Balt Haer was smirking sourly at her. "The theory today is, Nadine, old thing, that professionals such as the captain are gathering experience in case a serious fracas with the Sovs ever develops. Meanwhile his training is kept at a fine edge fighting in our inter-corporation, inter-union, or union-corporation fracases that develop in our private enterprise society."
She laughed her scorn. "And what a theory! Limited to the weapons which prevailed before 1900. If there was ever real conflict between the Sov-world and our own, does anyone really believe either would stick to such arms? Why, aircraft, armored vehicles, yes, and nuclear weapons and rockets, would be in overnight use."
Joe was fascinated by her furious attack. He said, "Then, what would you say was the purpose of the fracases, Miss--"
"Circuses," she snorted. "The old Roman games, all over again, and a hundred times worse. Blood and guts sadism. The quest of a frustrated person for satisfaction in another's pain. Our Lowers of today are as useless and frustrated as the Roman proletariat and potentially they're just as dangerous as the mob that once dominated Rome. Automation, the second industrial revolution, has eliminated for all practical purposes the need for their labor. So we give them bread and circuses. And every year that goes by the circuses must be increasingly sadistic, death on an increasing scale, or they aren't satisfied. Once it was enough to have fictional mayhem, cowboys and Indians, gangsters, or G.I.s versus the Nazis, Japs or Commies, but that's passed. Now we need real blood and guts."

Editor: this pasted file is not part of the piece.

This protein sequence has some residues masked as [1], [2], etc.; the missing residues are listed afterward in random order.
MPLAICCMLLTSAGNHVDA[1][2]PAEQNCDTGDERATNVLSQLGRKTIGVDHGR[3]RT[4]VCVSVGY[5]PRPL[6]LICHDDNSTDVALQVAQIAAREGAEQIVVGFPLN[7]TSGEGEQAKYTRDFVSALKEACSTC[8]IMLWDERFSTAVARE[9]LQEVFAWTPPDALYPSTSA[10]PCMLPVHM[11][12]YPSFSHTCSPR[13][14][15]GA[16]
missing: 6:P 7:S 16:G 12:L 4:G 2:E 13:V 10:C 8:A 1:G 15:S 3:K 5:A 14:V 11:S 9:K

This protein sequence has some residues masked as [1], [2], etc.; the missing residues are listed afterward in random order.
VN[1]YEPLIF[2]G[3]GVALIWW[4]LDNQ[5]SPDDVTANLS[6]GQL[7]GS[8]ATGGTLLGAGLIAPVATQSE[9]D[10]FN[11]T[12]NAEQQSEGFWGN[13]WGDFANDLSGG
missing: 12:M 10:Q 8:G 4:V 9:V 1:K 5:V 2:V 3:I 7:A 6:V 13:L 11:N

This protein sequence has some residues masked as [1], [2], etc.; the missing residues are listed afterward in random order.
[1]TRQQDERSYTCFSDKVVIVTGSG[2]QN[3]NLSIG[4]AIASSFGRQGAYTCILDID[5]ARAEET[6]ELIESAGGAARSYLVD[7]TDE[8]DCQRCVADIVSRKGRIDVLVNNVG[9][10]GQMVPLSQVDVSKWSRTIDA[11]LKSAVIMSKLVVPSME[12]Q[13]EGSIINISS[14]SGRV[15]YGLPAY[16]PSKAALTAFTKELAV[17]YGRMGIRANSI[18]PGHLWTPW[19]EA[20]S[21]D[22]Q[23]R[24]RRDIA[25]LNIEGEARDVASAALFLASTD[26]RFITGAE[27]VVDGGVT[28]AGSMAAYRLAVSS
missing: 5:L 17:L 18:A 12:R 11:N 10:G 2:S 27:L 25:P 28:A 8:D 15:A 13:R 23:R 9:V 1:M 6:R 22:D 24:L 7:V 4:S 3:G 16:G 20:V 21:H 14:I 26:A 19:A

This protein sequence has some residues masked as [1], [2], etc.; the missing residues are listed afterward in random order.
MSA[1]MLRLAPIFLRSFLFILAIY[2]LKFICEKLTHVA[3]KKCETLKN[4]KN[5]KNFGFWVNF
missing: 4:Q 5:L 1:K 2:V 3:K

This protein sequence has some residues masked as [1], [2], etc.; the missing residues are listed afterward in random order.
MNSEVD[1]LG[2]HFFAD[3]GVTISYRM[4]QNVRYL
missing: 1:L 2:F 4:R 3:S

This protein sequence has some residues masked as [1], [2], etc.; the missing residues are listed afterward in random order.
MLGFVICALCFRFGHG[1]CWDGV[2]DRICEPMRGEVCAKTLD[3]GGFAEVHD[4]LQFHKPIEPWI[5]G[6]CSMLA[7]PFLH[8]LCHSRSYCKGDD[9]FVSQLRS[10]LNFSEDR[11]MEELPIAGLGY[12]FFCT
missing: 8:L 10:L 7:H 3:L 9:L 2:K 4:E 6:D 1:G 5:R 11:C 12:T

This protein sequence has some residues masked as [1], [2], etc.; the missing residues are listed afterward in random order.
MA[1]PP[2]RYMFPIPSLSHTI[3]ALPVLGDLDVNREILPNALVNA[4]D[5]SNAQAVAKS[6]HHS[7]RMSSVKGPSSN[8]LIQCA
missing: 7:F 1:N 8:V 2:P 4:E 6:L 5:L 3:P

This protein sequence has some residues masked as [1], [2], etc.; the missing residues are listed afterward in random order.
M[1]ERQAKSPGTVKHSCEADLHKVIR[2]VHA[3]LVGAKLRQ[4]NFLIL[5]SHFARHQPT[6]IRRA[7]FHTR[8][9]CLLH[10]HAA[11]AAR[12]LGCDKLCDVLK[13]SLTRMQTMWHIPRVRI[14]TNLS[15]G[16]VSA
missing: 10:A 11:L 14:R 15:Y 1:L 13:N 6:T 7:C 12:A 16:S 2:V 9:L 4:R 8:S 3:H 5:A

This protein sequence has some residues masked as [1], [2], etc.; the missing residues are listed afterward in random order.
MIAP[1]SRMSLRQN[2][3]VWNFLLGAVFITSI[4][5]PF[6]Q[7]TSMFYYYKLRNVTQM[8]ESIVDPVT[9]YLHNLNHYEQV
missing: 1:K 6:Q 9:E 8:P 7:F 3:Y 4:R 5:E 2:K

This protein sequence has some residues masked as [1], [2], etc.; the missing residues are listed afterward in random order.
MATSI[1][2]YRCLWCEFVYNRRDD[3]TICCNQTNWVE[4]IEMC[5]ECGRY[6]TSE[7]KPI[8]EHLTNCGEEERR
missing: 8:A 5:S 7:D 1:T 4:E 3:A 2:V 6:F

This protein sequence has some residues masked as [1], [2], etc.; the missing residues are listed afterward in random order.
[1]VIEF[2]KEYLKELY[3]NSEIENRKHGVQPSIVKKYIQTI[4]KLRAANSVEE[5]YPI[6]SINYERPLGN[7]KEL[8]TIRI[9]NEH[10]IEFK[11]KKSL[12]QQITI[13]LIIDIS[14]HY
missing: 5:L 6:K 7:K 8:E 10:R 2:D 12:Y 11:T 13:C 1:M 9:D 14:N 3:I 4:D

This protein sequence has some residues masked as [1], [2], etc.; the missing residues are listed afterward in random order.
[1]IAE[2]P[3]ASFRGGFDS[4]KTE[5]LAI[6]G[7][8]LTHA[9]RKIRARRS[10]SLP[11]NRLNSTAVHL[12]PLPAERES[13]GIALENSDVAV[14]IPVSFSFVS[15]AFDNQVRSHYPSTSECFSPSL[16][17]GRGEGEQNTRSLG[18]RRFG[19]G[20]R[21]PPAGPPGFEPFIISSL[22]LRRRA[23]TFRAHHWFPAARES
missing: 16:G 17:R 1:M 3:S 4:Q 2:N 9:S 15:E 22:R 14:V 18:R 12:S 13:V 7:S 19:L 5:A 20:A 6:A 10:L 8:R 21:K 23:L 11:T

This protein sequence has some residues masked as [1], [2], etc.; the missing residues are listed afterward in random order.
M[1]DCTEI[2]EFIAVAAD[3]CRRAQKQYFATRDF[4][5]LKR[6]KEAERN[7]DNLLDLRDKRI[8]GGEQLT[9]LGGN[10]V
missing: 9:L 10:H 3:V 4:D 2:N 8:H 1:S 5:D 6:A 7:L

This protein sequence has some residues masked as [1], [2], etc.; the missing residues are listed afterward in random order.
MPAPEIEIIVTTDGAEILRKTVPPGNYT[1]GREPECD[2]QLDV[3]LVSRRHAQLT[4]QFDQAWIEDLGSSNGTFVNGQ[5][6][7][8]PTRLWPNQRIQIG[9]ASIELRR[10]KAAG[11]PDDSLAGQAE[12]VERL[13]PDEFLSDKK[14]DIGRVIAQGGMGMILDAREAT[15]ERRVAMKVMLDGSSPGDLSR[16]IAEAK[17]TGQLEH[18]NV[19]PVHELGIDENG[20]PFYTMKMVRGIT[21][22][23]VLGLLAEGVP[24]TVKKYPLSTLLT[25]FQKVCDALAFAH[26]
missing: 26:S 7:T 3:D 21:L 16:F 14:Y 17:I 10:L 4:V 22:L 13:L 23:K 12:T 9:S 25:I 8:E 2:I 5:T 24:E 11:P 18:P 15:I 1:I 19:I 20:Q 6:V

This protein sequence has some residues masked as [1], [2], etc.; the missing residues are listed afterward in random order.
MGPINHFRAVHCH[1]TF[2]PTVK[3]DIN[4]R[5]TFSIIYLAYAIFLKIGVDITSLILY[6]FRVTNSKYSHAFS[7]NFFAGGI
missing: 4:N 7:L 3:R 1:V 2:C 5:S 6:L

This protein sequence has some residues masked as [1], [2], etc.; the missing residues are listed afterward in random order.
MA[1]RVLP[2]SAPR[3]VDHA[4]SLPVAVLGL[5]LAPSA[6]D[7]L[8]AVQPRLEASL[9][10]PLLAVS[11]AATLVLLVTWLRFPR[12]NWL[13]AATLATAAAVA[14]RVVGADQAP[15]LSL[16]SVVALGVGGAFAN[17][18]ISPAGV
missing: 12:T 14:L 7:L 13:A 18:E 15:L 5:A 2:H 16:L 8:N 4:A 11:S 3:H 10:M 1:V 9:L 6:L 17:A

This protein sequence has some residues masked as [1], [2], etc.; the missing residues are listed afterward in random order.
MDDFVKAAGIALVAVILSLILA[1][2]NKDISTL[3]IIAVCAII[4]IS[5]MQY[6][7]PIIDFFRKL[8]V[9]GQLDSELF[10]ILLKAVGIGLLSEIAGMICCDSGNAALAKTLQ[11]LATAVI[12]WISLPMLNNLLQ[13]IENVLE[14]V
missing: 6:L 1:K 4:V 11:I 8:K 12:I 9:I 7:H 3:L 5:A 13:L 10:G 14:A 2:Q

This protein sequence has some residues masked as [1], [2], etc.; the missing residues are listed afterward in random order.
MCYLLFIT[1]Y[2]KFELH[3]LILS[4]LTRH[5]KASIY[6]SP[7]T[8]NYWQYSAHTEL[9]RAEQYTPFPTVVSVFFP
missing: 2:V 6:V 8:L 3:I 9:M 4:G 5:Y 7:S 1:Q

Baron Haer snapped finally, "All right, Nadine. We've heard this lecture before. I doubt if the captain is interested, particularly since you don't seem to be able to get beyond the protesting stage and have yet to come up with an answer."
"I have an answer!"
"Ah?" Balt Haer raised his eyebrows, mockingly.
"Yes! Overthrow this silly status society. Resume the road to progress. Put our people to useful endeavor, instead of sitting in front of their Telly sets, taking trank pills to put them in a happy daze and watching sadistic fracases to keep them in thrills, and their minds from their condition."
Joe had figured on keeping out of the controversy with this firebrand, but now, really interested, he said, "Progress to where?"